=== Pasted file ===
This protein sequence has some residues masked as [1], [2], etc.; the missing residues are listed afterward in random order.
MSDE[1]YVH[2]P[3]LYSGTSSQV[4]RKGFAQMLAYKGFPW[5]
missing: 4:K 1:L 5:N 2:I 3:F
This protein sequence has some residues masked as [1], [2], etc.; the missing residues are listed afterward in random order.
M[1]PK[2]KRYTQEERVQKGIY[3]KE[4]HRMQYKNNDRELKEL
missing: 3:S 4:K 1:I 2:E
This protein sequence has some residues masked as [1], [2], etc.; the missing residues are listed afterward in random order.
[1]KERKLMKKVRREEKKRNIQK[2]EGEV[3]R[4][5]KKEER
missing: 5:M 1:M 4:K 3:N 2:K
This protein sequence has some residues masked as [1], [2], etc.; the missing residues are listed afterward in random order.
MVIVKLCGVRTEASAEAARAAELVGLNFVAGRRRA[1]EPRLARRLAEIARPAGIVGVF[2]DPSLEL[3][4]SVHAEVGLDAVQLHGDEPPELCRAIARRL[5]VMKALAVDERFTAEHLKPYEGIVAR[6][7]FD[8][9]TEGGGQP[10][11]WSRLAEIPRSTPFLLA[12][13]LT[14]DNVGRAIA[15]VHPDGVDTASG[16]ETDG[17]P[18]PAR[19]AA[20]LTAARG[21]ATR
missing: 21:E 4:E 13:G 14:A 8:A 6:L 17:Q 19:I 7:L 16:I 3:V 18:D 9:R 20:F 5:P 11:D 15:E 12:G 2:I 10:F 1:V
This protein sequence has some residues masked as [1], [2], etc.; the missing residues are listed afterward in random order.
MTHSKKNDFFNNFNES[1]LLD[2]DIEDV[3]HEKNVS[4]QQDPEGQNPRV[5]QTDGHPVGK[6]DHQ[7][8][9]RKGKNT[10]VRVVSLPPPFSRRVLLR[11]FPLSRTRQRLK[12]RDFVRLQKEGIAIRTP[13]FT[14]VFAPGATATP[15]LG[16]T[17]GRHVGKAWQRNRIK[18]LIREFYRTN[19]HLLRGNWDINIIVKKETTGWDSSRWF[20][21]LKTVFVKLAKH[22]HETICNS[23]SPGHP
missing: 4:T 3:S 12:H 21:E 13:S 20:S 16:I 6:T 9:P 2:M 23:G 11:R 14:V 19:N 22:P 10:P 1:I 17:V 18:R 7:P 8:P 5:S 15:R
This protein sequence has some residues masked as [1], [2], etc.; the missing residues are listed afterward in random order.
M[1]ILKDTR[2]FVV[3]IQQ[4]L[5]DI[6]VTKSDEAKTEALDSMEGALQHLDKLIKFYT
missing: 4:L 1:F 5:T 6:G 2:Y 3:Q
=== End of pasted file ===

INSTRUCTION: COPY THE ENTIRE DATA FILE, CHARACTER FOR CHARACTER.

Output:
This protein sequence has some residues masked as [1], [2], etc.; the missing residues are listed afterward in random order.
MSDE[1]YVH[2]P[3]LYSGTSSQV[4]RKGFAQMLAYKGFPW[5]
missing: 4:K 1:L 5:N 2:I 3:F
This protein sequence has some residues masked as [1], [2], etc.; the missing residues are listed afterward in random order.
M[1]PK[2]KRYTQEERVQKGIY[3]KE[4]HRMQYKNNDRELKEL
missing: 3:S 4:K 1:I 2:E
This protein sequence has some residues masked as [1], [2], etc.; the missing residues are listed afterward in random order.
[1]KERKLMKKVRREEKKRNIQK[2]EGEV[3]R[4][5]KKEER
missing: 5:M 1:M 4:K 3:N 2:K
This protein sequence has some residues masked as [1], [2], etc.; the missing residues are listed afterward in random order.
MVIVKLCGVRTEASAEAARAAELVGLNFVAGRRRA[1]EPRLARRLAEIARPAGIVGVF[2]DPSLEL[3][4]SVHAEVGLDAVQLHGDEPPELCRAIARRL[5]VMKALAVDERFTAEHLKPYEGIVAR[6][7]FD[8][9]TEGGGQP[10][11]WSRLAEIPRSTPFLLA[12][13]LT[14]DNVGRAIA[15]VHPDGVDTASG[16]ETDG[17]P[18]PAR[19]AA[20]LTAARG[21]ATR
missing: 21:E 4:E 13:G 14:A 8:A 6:L 17:Q 19:I 7:L 16:I 3:V 18:D 9:R 20:F 5:P 11:D 15:E 12:G 2:I 10:F 1:V
This protein sequence has some residues masked as [1], [2], etc.; the missing residues are listed afterward in random order.
MTHSKKNDFFNNFNES[1]LLD[2]DIEDV[3]HEKNVS[4]QQDPEGQNPRV[5]QTDGHPVGK[6]DHQ[7][8][9]RKGKNT[10]VRVVSLPPPFSRRVLLR[11]FPLSRTRQRLK[12]RDFVRLQKEGIAIRTP[13]FT[14]VFAPGATATP[15]LG[16]T[17]GRHVGKAWQRNRIK[18]LIREFYRTN[19]HLLRGNWDINIIVKKETTGWDSSRWF[20][21]LKTVFVKLAKH[22]HETICNS[23]SPGHP
missing: 4:T 3:S 12:H 21:E 13:S 20:S 16:I 6:T 9:P 2:M 23:G 11:R 14:V 19:N 22:P 10:P 1:I 17:V 18:R 7:P 8:P 5:S 15:R
This protein sequence has some residues masked as [1], [2], etc.; the missing residues are listed afterward in random order.
M[1]ILKDTR[2]FVV[3]IQQ[4]L[5]DI[6]VTKSDEAKTEALDSMEGALQHLDKLIKFYT
missing: 4:L 1:F 5:T 6:G 2:Y 3:Q